Visa Inc.'s rule on using only its clearing system for international transactions on dual-currency credit cards has existed for many years, and it applies for all Visa cobranded credit cards, Visa said in a statement to PaymentsSource.
Visa earlier this week asked its member banks to stop using China UnionPay’s system to settle international transactions initiated with bankcards bearing both the Visa and UnionPay logo, threatening them with fines of US$25,000 per month if they refuse to do so (see story.)
“If a Visa card is processed through other parties' networks, there is the potential risk that the functionality, support and cardholder rights, which are offered by Visa, could be impacted. This could also negatively impact consumers’ confidence in both Visa’s payment system and brand,” the statement notes.
China UnionPay has been expanding its acceptance and issuance around the world in recent years, presenting itself as a strong rival to other international credit card organizations, including Visa. China UnionPay contends it gives holders of cobranded dual-currency credit cards various advantages, including favorable exchange rates and lower fees to make it advantageous for Chinese travelers to use its processing network.
In its statement, Visa says it welcomes competition and looks forward to the cooperation with China UnionPay in the future.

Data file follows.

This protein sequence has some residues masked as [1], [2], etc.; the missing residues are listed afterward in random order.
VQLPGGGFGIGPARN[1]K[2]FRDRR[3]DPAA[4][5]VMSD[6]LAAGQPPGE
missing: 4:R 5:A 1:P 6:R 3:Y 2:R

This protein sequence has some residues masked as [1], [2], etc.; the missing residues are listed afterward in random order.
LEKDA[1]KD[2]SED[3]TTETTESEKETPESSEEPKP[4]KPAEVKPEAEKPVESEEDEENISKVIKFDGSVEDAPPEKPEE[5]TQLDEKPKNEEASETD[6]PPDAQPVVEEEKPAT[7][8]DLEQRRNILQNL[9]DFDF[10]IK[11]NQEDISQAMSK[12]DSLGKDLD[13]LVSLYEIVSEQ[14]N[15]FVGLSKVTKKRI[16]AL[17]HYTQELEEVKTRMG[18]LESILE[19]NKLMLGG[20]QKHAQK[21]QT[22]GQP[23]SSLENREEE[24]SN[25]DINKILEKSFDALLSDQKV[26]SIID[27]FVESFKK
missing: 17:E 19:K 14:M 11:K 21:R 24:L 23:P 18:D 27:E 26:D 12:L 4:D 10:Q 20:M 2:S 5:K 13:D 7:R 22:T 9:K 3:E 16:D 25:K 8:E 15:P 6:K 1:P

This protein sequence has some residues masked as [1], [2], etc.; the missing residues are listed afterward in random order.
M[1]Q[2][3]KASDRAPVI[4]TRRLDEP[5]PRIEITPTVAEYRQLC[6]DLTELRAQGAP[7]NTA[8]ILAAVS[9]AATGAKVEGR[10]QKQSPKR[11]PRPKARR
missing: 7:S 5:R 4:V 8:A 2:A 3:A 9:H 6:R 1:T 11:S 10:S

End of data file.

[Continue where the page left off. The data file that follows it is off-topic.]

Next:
But the chance for the cooperation is remote, Li Hong, a professor at Shanghai University of Finance and Economics, tells PaymentsSource.“It could affect Visa's further expansion in China, as all cobadged, dual-currency credit cards have to be approved by China UnionPay,” he says. “It will likely intensify the conflict between Visa and China UnionPay.”
The impact of Visa's rule on China UnionPay likely be minimal, Li says. “China UnionPay needs to work with local banks and increase its own terminals abroad. There will be a lot of work to do.”
Meanwhile, PaymentsSource sister publication American Banker reports that American Express Co. does not plan to take action similar to Visa's, while MasterCard declined to comment.
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